How the PlayStation 5 Improves on the PS4—and How It Doesn’t

The ability to play existing PS4 discs is one of the main reasons to opt for the pricier PlayStation 5 with disc drive and not the Digital Edition. Alternatively, if you become a PlayStation Plus subscriber (to play online games), Sony is offering a “PlayStation Plus Collection” at launch, bundling 18 of the best PS4 games together, like The Last of Us Remastered and Fallout 4 to fill out your game library.

You Get Fast, Expandable Storage …

Staring at loading screens is annoying, and the PS5 promises to cut down on all that waiting. Anyone who has upgraded from an old mechanical hard drive to a solid-state drive (SSD) in a laptop or desktop knows the speed boost it can offer. In our demo, the fast-travel feature in Marvel’s Spider-Man that took 15 seconds to load on the PS4 took just 0.8 seconds on the PS5. There are other advantages too. SSDs don’t have moving parts, so they’re less likely to break over time, they’re quiet, and they don’t require as much power (thereby generating less heat).

After a few years with any console, storage inevitably fills up with all your games. Having to work out what to delete before you can install a new game is frustrating. You can plug an external hard drive into the PS4, and that’s an option for the PS5 too, but external drives will likely only be suitable for PS4 games, as they’re simply not fast enough for newer titles. The good news is that there is an SSD slot for expansion in the PS5, and it can accommodate an off-the-shelf SSD. It’s not catch-free; only NVMe drives with Sony validation will work.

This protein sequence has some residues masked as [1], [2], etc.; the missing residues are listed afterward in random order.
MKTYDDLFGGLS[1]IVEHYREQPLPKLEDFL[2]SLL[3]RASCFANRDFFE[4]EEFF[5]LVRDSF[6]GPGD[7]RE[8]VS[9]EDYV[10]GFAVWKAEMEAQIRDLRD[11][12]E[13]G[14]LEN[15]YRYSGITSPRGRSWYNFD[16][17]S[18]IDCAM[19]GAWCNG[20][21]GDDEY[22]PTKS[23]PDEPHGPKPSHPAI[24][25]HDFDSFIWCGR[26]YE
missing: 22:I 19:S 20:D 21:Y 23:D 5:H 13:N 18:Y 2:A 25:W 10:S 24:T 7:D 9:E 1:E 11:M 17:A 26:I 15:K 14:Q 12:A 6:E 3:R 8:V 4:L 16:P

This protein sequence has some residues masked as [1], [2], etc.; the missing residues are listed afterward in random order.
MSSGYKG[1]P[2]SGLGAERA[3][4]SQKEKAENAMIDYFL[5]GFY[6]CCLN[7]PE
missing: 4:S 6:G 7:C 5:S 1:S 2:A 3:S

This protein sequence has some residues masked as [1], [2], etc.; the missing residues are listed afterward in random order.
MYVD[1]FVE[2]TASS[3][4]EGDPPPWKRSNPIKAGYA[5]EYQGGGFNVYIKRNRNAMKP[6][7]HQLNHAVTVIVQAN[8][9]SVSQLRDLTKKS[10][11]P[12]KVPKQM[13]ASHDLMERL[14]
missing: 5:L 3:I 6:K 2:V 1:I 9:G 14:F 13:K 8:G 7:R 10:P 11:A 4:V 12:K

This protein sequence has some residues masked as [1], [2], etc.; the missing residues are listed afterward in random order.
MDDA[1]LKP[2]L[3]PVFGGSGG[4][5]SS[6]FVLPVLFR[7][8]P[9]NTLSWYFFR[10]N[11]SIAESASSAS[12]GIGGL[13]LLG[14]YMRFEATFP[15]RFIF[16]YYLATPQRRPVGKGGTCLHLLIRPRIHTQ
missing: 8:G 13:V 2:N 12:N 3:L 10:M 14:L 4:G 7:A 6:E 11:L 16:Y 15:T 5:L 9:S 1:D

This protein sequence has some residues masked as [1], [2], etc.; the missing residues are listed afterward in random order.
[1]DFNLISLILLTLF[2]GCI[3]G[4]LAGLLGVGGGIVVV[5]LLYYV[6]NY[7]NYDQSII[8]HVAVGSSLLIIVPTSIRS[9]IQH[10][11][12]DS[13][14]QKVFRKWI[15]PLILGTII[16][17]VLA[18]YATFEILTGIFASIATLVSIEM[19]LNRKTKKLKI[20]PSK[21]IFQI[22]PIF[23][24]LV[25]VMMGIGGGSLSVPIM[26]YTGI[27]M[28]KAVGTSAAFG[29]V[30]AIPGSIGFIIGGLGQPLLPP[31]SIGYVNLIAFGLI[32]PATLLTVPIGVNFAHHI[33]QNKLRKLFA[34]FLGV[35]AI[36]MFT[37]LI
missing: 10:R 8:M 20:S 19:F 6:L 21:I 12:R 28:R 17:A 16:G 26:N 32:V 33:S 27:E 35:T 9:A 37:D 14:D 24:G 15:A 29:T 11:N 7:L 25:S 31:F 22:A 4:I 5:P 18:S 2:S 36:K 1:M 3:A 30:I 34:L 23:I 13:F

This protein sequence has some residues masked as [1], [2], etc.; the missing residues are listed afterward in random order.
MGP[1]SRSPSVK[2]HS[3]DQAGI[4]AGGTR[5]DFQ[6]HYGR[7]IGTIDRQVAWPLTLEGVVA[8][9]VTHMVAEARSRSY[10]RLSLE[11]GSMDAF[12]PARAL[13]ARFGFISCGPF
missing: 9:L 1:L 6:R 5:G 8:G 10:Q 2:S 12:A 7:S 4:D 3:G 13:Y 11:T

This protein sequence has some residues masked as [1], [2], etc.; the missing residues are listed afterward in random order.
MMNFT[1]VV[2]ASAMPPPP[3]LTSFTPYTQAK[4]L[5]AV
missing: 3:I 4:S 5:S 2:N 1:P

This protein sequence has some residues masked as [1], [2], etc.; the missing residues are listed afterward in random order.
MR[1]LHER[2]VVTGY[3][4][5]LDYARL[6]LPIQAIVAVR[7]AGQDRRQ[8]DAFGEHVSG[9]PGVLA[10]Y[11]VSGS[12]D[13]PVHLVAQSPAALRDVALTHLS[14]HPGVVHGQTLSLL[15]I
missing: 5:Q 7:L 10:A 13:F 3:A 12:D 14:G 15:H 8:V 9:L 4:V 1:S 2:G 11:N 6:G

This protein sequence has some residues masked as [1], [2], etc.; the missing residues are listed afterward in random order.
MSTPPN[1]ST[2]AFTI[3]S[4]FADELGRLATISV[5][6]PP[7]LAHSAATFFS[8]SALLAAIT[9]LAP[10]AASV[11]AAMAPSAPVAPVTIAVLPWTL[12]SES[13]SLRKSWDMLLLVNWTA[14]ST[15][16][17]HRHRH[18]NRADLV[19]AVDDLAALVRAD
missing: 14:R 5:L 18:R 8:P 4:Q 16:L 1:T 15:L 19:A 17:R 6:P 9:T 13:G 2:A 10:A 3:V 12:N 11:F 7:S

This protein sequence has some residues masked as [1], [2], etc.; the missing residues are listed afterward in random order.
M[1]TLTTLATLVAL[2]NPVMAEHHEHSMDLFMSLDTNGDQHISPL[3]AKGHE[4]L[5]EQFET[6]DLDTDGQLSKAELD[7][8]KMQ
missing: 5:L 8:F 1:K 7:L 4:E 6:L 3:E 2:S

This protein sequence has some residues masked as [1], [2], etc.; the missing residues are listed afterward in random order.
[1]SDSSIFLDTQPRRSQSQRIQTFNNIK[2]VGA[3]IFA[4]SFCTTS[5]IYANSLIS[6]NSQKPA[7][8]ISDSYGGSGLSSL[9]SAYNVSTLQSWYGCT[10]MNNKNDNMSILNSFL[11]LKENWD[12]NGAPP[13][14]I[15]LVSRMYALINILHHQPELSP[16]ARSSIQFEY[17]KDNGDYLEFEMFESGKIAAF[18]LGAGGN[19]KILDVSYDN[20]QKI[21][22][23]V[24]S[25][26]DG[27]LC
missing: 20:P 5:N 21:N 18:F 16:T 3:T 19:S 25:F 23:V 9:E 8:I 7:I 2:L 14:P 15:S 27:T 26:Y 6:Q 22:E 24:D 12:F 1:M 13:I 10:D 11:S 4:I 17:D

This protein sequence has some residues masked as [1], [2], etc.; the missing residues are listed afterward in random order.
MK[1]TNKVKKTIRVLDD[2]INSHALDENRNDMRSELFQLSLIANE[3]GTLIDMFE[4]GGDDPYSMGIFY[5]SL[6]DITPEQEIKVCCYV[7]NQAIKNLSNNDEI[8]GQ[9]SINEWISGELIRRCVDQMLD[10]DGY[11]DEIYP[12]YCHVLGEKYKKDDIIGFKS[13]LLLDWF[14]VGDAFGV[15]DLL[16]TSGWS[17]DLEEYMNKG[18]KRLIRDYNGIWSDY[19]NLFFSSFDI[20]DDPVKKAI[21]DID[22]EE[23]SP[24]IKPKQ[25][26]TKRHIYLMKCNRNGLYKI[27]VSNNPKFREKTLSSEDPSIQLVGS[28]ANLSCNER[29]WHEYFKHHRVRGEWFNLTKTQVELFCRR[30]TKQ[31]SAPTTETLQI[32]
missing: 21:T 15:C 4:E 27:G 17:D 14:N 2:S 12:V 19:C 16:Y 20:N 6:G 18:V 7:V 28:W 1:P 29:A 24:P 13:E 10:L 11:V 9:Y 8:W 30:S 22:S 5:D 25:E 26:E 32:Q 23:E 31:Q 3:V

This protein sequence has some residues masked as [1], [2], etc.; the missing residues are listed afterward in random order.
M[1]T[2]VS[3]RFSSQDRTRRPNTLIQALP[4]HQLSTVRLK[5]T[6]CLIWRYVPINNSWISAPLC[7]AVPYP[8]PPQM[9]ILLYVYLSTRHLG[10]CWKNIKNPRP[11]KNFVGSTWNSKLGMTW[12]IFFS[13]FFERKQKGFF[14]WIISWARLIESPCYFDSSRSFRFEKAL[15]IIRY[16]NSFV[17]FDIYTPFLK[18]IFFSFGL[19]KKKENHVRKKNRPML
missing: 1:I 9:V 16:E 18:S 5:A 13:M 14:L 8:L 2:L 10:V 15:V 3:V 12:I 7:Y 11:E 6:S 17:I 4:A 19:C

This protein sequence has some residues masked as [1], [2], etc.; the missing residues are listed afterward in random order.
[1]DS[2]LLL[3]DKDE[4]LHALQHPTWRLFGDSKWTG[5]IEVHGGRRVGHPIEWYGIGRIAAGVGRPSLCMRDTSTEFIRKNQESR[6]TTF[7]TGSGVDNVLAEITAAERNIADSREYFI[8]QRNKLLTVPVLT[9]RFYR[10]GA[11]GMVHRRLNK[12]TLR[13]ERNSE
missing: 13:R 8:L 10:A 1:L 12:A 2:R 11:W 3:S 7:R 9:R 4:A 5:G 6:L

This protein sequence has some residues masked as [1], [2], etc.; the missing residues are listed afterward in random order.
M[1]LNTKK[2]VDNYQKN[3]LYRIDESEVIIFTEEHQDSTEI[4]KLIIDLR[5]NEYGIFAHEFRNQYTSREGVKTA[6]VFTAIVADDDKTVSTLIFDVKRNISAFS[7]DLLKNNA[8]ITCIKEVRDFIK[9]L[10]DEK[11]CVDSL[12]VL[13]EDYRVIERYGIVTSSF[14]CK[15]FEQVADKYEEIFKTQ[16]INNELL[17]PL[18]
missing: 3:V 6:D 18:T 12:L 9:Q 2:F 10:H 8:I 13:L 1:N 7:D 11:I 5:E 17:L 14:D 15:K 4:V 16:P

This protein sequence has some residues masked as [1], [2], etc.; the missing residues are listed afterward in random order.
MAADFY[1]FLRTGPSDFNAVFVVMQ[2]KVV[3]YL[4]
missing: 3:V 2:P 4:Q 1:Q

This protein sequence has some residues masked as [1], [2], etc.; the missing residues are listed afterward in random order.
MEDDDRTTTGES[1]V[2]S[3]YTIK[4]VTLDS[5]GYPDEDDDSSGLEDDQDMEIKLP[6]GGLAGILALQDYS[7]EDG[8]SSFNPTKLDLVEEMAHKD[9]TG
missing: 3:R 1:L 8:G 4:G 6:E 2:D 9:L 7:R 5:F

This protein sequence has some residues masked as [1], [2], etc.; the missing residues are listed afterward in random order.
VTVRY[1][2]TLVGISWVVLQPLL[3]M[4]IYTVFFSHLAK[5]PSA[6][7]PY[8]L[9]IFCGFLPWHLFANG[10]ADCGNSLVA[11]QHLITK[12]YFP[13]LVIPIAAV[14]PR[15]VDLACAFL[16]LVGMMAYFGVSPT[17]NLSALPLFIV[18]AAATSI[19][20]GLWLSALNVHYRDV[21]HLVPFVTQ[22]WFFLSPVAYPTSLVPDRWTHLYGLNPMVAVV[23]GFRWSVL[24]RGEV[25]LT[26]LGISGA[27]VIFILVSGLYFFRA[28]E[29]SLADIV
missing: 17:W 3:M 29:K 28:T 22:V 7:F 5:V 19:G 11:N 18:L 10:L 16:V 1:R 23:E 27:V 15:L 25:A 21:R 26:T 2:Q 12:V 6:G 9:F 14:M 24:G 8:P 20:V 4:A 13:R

… But Less Base Storage

The original PS4 has a 500-gigabyte hard drive, and the PS4 Pro upped that to 1 terabyte, though only 862 GB are usable. The superior SSD in the new PS5 is 825 GB, and usable space will be a little less than that. The expansion slot and support for external hard drives lessen the blow here, as well as configurable game installations (which we get to below), but storage space could still prove to be a problem, as we expect next-gen games to be even bigger.

You Can Configure Game Installations

It’s frustrating when you fire up a new game only to find out a massive update is required before you can play. With the PS5, Sony is breaking game installations down further, so you can download and install bits of a game you want. That means you can choose the single-player part of the game or just the multi-player, depending on your interests. It can prove handy in freeing up space, allowing you to delete single-player mode when you’ve completed it, for example.

4K Blu-ray and 8K Video Support

The original PS4 didn’t support 4K or UHD Blu-rays, but the PS5 does. If you prefer to buy physical discs or your internet connection simply isn’t up to streaming 4K, then the PS5 can serve as a one-stop entertainment shop under your TV. Though almost no one can take advantage of it now, there’s support for 8K resolution too. Just like 4K, 8K TVs will become more affordable over time, so it’s nice to see a little future-proofing here (whether you’ll need an 8K TV is a different story).

You Still Need PlayStation Plus for Online Play

Playing online requires a PlayStation Plus subscription on the PS4, and this tradition continues with the PS5. Sony softened the blow with free game downloads each month on the PS4. With the PS5, as we mentioned before, PS Plus subscribers will get a free library of 18 top PS4 games at launch. Hopefully, Sony will continue to add to that list with more freebies each month.

You Can Use a PS4 Controller … Sorta

This last improvement is a mixed bag. The PS5 will support DualShock 4 controllers, but only when you’re playing PS4 games. That also applies to third-party PS4 controllers, provided they’re officially licensed. Support also extends to Sony’s PS Move controllers and the VR Aim controller. But if you’re playing a PS5 game, you’ll need a PlayStation 5 DualSense controller.

Leave a Reply